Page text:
On the cost of misperceived travel time variability

Because individuals may misperceive travel time distributions, using the implied reduced form of the scheduling model might fall short of capturing all costs of travel time variability. The authors reformulate a general scheduling model employing rank-dependent utility theory and derive two special cases as econometric specifications to study these uncaptured costs. It is found that reduced-form expected cost functions still have a mean–variance form when misperception is considered, but the value of travel time variability is higher. The authors estimate these two models with stated-preference data and calculate the empirical cost of misperception. The authors find that: (i) travelers are mostly pessimistic and thus tend to choose departure times too early to achieve a minimum cost, (ii) scheduling preferences elicited using a stated-choice method can be relatively biased if probability weighting is not considered, and (iii) the extra cost of misperceiving the travel time distribution might be nontrivial when time is valued differently over the time of day and is substantial for some people.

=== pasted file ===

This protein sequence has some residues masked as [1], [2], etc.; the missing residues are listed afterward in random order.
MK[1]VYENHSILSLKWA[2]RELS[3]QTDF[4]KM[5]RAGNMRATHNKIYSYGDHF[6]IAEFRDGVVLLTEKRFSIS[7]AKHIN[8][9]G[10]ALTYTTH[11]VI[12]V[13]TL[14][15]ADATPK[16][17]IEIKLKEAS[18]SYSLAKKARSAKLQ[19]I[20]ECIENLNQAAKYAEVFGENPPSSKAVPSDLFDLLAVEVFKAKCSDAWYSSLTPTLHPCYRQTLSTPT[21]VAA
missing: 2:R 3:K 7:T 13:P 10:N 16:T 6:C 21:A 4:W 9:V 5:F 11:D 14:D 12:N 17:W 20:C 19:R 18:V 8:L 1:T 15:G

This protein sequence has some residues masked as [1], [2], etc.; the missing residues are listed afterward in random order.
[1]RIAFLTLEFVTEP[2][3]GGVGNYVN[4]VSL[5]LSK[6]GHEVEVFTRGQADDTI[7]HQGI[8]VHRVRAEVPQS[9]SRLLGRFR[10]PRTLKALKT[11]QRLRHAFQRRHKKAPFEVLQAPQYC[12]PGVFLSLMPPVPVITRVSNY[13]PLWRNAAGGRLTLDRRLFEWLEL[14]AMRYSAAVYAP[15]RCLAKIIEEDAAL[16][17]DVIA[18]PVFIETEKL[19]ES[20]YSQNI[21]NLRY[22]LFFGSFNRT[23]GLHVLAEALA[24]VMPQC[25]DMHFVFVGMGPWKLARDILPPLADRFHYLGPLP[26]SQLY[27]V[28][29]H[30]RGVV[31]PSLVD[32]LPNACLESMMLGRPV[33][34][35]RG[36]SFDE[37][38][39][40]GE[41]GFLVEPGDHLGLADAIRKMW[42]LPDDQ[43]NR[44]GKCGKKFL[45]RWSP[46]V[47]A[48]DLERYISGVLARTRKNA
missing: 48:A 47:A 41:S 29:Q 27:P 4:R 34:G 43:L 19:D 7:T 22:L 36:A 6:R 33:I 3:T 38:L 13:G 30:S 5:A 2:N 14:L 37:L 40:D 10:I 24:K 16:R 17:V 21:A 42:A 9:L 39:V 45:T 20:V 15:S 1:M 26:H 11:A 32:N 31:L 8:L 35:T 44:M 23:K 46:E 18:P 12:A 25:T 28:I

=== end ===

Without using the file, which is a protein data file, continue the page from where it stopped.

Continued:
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  • Accession Number: 01561329
  • Record Type: Publication
  • Files: TRIS
  • Created Date: Apr 20 2015 10:04AM